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AuthorAlkhalifah, Tariq Ali (10)Schuster, Gerard T. (7)Dutta, Gaurav (2)Oh, Juwon (2)Wu, Zedong (2)View MoreDepartment

Earth Science and Engineering Program (19)

Physical Sciences and Engineering (PSE) Division (19)Journal
SEG Technical Program Expanded Abstracts 2016 (19)

PublisherSociety of Exploration Geophysicists (19)Subjectwave equation (3)anisotropy (2)attenuation (2)imaging (2)least-squares migration (2)View MoreType
Conference Paper (19)

Year (Issue Date)
2016 (19)

Item AvailabilityOpen Access (19)

Now showing items 1-10 of 19

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Imaging near-surface heterogeneities by natural migration of surface waves

Liu, Zhaolun; AlTheyab, Abdullah; Hanafy, Sherif M.; Schuster, Gerard T. (SEG Technical Program Expanded Abstracts 2016, Society of Exploration Geophysicists, 2016-09-06) [Conference Paper]

We demonstrate that near-surface heterogeneities can be imaged by natural migration of backscattered surface waves in common shot gathers. No velocity model is required because the data are migrated onto surface points with the virtual Green's functions computed from the shot gathers. Migrating shot gathers recorded by 2D and 3D land surveys validates the effectiveness of detecting nearsurface heterogeneities by natural migration. The implication is that more accurate hazard maps can be created by migrating surface waves in land surveys.

Waveform inversion for acoustic VTI media in frequency domain

Wu, Zedong; Alkhalifah, Tariq Ali (SEG Technical Program Expanded Abstracts 2016, Society of Exploration Geophysicists, 2016-09-06) [Conference Paper]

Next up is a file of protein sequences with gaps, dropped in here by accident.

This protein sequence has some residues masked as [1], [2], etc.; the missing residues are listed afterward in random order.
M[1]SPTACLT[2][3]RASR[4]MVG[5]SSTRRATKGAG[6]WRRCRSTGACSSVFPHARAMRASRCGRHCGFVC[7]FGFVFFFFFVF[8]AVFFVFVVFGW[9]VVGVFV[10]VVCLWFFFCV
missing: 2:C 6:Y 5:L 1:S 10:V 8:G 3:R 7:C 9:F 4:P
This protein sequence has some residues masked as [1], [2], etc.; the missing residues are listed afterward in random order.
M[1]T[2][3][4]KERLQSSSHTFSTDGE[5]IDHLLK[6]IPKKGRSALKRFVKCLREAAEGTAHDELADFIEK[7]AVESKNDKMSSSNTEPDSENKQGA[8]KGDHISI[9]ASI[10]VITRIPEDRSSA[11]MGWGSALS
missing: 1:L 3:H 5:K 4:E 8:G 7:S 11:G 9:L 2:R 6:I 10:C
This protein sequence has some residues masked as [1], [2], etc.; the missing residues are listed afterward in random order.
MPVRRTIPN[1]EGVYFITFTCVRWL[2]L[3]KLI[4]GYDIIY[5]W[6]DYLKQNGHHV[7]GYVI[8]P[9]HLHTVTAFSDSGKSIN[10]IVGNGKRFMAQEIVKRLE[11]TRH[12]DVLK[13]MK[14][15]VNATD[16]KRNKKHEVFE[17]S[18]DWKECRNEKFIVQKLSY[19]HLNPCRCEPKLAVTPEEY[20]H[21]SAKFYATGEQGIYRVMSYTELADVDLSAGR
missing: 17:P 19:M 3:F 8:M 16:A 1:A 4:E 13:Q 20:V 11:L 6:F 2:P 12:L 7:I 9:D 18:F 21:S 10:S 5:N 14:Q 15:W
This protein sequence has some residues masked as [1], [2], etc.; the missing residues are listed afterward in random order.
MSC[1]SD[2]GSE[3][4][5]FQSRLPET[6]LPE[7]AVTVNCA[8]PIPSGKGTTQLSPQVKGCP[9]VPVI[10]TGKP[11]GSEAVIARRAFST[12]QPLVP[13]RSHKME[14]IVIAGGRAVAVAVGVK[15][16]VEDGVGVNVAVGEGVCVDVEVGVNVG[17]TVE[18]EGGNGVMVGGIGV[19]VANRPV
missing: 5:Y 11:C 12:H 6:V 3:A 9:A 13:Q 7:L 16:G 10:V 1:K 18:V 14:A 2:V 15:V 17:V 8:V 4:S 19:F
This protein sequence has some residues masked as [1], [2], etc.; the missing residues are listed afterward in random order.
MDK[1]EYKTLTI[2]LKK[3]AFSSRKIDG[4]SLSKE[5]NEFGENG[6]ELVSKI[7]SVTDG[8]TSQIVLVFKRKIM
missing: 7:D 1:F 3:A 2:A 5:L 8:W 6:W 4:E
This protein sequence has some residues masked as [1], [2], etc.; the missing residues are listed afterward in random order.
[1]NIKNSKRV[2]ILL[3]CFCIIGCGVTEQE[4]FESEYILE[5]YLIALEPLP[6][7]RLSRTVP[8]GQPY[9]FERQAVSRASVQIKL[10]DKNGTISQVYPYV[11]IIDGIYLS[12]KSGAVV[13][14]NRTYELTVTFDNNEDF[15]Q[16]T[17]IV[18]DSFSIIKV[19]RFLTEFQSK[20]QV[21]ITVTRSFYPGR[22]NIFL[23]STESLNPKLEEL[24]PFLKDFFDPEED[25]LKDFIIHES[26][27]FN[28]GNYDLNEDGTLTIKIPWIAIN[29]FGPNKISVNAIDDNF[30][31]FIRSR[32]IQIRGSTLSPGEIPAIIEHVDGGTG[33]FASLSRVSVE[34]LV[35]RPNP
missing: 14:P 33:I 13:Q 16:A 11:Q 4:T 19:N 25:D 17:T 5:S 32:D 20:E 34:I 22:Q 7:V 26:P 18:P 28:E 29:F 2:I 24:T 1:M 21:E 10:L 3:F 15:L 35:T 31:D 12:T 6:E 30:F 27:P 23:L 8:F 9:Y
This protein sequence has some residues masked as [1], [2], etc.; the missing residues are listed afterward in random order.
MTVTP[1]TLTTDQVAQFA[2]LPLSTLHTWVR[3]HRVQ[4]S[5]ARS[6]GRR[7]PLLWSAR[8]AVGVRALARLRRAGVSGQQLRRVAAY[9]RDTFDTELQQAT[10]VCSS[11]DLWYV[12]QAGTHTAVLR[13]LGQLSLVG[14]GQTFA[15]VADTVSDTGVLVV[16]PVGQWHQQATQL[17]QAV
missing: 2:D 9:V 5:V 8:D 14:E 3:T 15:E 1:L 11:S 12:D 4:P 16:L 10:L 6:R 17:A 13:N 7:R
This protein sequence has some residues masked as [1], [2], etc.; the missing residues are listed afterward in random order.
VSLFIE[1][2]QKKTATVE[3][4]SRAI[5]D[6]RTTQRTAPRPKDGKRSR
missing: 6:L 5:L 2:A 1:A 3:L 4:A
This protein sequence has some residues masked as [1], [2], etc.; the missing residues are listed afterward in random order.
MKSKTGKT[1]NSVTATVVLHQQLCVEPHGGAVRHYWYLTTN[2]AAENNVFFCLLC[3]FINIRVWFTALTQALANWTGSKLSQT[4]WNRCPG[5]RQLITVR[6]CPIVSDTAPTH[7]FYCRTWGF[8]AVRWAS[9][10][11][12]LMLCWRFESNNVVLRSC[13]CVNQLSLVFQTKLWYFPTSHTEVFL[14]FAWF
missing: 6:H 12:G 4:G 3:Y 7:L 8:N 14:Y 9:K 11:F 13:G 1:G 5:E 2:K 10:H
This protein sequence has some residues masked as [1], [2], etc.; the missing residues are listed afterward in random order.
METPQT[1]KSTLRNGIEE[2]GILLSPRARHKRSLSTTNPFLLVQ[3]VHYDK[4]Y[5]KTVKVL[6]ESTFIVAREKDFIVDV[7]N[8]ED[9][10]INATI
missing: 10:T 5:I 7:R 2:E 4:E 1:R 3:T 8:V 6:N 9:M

Reflected waveform inversion (RWI) provides a method to reduce the nonlinearity of the standard full waveform inversion (FWI) by inverting for the background model using a single scattered wavefield from an inverted perturbation. However, current RWI methods are mostly based on isotropic media assumption. We extend the idea of the combining inversion for the background model and perturbations to address transversely isotropic with a vertical axis of symmetry (VTI) media taking into consideration of the optimal parameter sensitivity information. As a result, we apply Born modeling corresponding to perturbations in only for the variable e to derive the relative reflected waveform inversion formulation. To reduce the number of parameters, we assume the background part of η = ε and work with a single variable to describe the anisotropic part of the wave propagation. Thus, the optimization variables are the horizontal velocity v, η = ε and the e perturbation. Application to the anisotropic version of Marmousi model with a single frequency of 2.5 Hz shows that this method can converge to the accurate result starting from a linearly increasing isotropic initial velocity. Application to a real dataset demonstrates the versatility of the approach.